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1

It is really a function of the chuck and the gearing in it. I have a 1/2" DeWalt hammer drill which will crush bits super tight. A lighter duty drill driver does not clamp down as much on the bits. I like keyed chucks, but find little reason to stick with them when replacing a chuck on a drill. The keyless ones are usually quite adequate for the ...


0

If you have it apart, I would place a single drop of machine oil (I use a spindle oil, which I also use in the SO's quilting machine) on the rear bearing. Don't let it get on the brushes. I have a Craftsman drill I bought in 1969, and still use from time to time. A drop of oil every 5 or 10 years served it well. The gearbox was readily serviceable, and ...


3

I have both a Bosch rotary hammer and a DeWalt rotary hammer drill. The Bosch instructions say to apply grease from time to time on the bits. Bosch even includes a small tube of grease. DeWalt instructions never mention adding grease to the bit. When the DeWalt was factory new, a bit inserted came out with a light coating of grease. So I asked at the (now ...


0

The 'impact driver' is for drilling holes in concrete more easily. It's not for screwing in screws! There may be a switch to turn off the impact action, in which case, voila! If not you can try by all means, but most screwheads will get damaged by its action.


0

Some, but not all, impact drivers can also run in a non-impact mode. If it can do that, great. If it can't then don't try - you will ruin the screws and/or the wood.


1

I have seen people use the impact drill for screws, they tend to deform the screw heads so that you cannot remove the screws later. For drywall that's irrelevant, for assembling something with wood, it might be. But... Drywall screws are not a good choice for wood anyway, the shafts are thinner and weaker, because for drywall, you don't need the screws to be ...


1

Not sure product recommendations are on-topic here, but DeWalt does make a 20V Flexvolt series product called the Portable Power Station DCB1800 which can supply 120VAC @ 15A. It also functions as a charger for your batteries. It's not cheap, though.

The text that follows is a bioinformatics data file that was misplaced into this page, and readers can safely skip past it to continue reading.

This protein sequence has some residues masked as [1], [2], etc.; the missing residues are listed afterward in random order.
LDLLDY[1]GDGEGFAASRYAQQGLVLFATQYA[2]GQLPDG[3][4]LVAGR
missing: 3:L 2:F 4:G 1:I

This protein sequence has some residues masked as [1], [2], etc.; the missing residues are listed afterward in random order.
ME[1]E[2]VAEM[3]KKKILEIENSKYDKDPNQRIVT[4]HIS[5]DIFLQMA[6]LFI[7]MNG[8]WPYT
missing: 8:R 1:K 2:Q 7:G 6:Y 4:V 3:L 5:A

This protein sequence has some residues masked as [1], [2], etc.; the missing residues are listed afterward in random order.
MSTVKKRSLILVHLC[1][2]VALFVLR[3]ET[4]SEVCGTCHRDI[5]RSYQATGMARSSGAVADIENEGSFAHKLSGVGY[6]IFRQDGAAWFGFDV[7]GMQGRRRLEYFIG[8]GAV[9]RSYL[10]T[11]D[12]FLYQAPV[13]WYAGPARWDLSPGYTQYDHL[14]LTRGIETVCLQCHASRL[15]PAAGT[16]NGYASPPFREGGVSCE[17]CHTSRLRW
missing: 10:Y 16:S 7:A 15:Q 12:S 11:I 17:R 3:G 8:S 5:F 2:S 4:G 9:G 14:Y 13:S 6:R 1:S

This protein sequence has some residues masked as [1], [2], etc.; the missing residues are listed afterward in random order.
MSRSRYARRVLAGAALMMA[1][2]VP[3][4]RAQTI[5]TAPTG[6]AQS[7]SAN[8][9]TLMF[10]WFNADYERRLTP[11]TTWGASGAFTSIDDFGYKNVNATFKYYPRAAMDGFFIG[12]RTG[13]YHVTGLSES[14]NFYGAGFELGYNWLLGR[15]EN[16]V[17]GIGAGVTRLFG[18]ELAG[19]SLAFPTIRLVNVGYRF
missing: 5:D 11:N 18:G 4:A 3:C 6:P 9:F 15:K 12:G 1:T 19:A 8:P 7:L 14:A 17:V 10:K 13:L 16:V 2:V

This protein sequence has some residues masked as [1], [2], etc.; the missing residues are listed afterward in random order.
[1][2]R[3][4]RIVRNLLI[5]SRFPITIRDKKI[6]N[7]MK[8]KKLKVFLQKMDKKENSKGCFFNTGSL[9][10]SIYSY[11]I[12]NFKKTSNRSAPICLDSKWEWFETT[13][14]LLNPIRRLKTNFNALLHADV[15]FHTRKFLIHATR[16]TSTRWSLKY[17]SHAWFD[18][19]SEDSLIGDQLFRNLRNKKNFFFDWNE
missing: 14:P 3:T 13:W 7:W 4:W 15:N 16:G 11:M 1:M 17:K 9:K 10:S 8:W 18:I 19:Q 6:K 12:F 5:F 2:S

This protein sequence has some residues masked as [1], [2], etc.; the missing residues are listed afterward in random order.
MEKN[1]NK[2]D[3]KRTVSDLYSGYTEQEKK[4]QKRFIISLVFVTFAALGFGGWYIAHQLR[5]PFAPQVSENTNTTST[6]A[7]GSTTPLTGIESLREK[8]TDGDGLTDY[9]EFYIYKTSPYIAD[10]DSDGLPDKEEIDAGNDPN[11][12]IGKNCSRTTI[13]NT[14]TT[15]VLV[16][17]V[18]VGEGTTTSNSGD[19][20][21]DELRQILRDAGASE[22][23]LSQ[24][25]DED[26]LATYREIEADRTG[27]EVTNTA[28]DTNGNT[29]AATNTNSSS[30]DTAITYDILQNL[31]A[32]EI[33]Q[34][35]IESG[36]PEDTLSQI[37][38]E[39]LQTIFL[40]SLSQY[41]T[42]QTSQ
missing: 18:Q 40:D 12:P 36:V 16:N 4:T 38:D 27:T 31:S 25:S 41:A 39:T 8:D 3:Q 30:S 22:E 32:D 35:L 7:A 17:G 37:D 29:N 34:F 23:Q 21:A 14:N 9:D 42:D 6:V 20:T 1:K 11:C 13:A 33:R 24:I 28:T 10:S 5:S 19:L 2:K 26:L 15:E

1

Some angle grinders, such as the DeWalt model that I have, come with three different sizes of guards. I have not measured them but I believe they support 4", 5" and 6" grinding wheels. The down side I see using a bigger guard than the size of the wheel is that it will be like working with a wheel that is nearly worn out compared to the larger ...


2

Get yourself a coarse rasp from your home store. It's a really, really coarse file and is great for removing a lot of wood in a short time. it has a curved and a flat surface. (picture from Amazon)


3

Do you have a saw? Any sort of saw, be it hand saw, circular saw, hand or power miter box. These are all appropriate tools for squaring up an end like this. Even a jig-saw with a long enough blade should get you a cut that's close enough to finish sand. An angle grinder would not be a good tool for this, which is probably why you're not finding any wood ...


2

I actually have the same question. I recently bought Blue Max bandsaw tires and out of the package the rough side was out. Also on a YouTube video where Blue Max tires were being installed it looked like the smooth side was against the wheel. It is my guess that with Blue Max at least the rough side is out. Hope this helps.


-1

The only reason those rings exist is to provide one with a means of operating the tool using a blade with a bigger accepting hole diameter than the thinner, less girthy in circumference acceptor shaft If the tool you plan to operate the blade inside, preventing centrifugal forces from borking the rotational integrity of the blade and causing it to spin like ...


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